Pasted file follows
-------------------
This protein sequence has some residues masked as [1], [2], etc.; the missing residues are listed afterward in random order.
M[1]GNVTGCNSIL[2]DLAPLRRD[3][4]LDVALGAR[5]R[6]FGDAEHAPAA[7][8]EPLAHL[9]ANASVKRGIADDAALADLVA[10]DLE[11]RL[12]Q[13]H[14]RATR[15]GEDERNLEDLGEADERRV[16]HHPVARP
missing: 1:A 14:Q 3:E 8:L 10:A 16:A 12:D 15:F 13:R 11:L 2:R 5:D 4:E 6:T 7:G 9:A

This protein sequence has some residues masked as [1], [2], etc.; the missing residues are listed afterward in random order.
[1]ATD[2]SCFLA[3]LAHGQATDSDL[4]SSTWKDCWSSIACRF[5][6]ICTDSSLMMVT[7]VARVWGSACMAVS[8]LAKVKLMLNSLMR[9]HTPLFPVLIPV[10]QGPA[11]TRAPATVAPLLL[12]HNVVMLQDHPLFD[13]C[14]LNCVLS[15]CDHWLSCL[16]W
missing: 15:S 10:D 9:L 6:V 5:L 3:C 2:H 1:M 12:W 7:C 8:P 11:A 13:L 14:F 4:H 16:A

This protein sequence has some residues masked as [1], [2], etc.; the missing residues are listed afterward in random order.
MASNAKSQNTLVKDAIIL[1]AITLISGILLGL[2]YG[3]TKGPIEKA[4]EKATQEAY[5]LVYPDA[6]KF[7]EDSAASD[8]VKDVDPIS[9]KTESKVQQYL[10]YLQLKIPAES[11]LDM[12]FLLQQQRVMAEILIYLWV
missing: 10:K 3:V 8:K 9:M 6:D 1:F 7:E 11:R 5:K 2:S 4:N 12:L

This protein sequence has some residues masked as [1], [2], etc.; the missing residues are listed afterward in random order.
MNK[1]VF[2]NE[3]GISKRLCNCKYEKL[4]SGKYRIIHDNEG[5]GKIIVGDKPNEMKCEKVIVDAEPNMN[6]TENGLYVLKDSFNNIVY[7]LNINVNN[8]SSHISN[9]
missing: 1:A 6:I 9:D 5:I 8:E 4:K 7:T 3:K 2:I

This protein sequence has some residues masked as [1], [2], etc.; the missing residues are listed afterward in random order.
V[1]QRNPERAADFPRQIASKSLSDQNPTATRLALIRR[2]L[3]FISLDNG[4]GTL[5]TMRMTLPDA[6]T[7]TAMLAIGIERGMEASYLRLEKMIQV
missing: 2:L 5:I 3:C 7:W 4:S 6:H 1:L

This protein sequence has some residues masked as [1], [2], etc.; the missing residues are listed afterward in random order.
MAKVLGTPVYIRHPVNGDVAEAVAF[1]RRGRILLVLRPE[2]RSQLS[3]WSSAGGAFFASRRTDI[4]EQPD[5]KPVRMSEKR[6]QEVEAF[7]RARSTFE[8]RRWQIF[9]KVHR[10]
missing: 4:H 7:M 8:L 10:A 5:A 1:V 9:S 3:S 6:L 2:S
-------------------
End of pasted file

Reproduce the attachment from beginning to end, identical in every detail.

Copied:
This protein sequence has some residues masked as [1], [2], etc.; the missing residues are listed afterward in random order.
M[1]GNVTGCNSIL[2]DLAPLRRD[3][4]LDVALGAR[5]R[6]FGDAEHAPAA[7][8]EPLAHL[9]ANASVKRGIADDAALADLVA[10]DLE[11]RL[12]Q[13]H[14]RATR[15]GEDERNLEDLGEADERRV[16]HHPVARP
missing: 1:A 14:Q 3:E 8:L 10:A 16:A 12:D 15:F 13:R 11:L 2:R 5:D 4:E 6:T 7:G 9:A

This protein sequence has some residues masked as [1], [2], etc.; the missing residues are listed afterward in random order.
[1]ATD[2]SCFLA[3]LAHGQATDSDL[4]SSTWKDCWSSIACRF[5][6]ICTDSSLMMVT[7]VARVWGSACMAVS[8]LAKVKLMLNSLMR[9]HTPLFPVLIPV[10]QGPA[11]TRAPATVAPLLL[12]HNVVMLQDHPLFD[13]C[14]LNCVLS[15]CDHWLSCL[16]W
missing: 15:S 10:D 9:L 6:V 5:L 3:C 2:H 1:M 12:W 7:C 8:P 11:A 13:L 14:F 4:H 16:A

This protein sequence has some residues masked as [1], [2], etc.; the missing residues are listed afterward in random order.
MASNAKSQNTLVKDAIIL[1]AITLISGILLGL[2]YG[3]TKGPIEKA[4]EKATQEAY[5]LVYPDA[6]KF[7]EDSAASD[8]VKDVDPIS[9]KTESKVQQYL[10]YLQLKIPAES[11]LDM[12]FLLQQQRVMAEILIYLWV
missing: 10:K 3:V 8:K 9:M 6:D 1:F 7:E 11:R 5:K 2:S 4:N 12:L

This protein sequence has some residues masked as [1], [2], etc.; the missing residues are listed afterward in random order.
MNK[1]VF[2]NE[3]GISKRLCNCKYEKL[4]SGKYRIIHDNEG[5]GKIIVGDKPNEMKCEKVIVDAEPNMN[6]TENGLYVLKDSFNNIVY[7]LNINVNN[8]SSHISN[9]
missing: 1:A 6:I 9:D 5:I 8:E 4:K 7:T 3:K 2:I

This protein sequence has some residues masked as [1], [2], etc.; the missing residues are listed afterward in random order.
V[1]QRNPERAADFPRQIASKSLSDQNPTATRLALIRR[2]L[3]FISLDNG[4]GTL[5]TMRMTLPDA[6]T[7]TAMLAIGIERGMEASYLRLEKMIQV
missing: 2:L 5:I 3:C 7:W 4:S 6:H 1:L

This protein sequence has some residues masked as [1], [2], etc.; the missing residues are listed afterward in random order.
MAKVLGTPVYIRHPVNGDVAEAVAF[1]RRGRILLVLRPE[2]RSQLS[3]WSSAGGAFFASRRTDI[4]EQPD[5]KPVRMSEKR[6]QEVEAF[7]RARSTFE[8]RRWQIF[9]KVHR[10]
missing: 4:H 7:M 8:L 10:A 5:A 1:V 9:S 3:S 6:L 2:S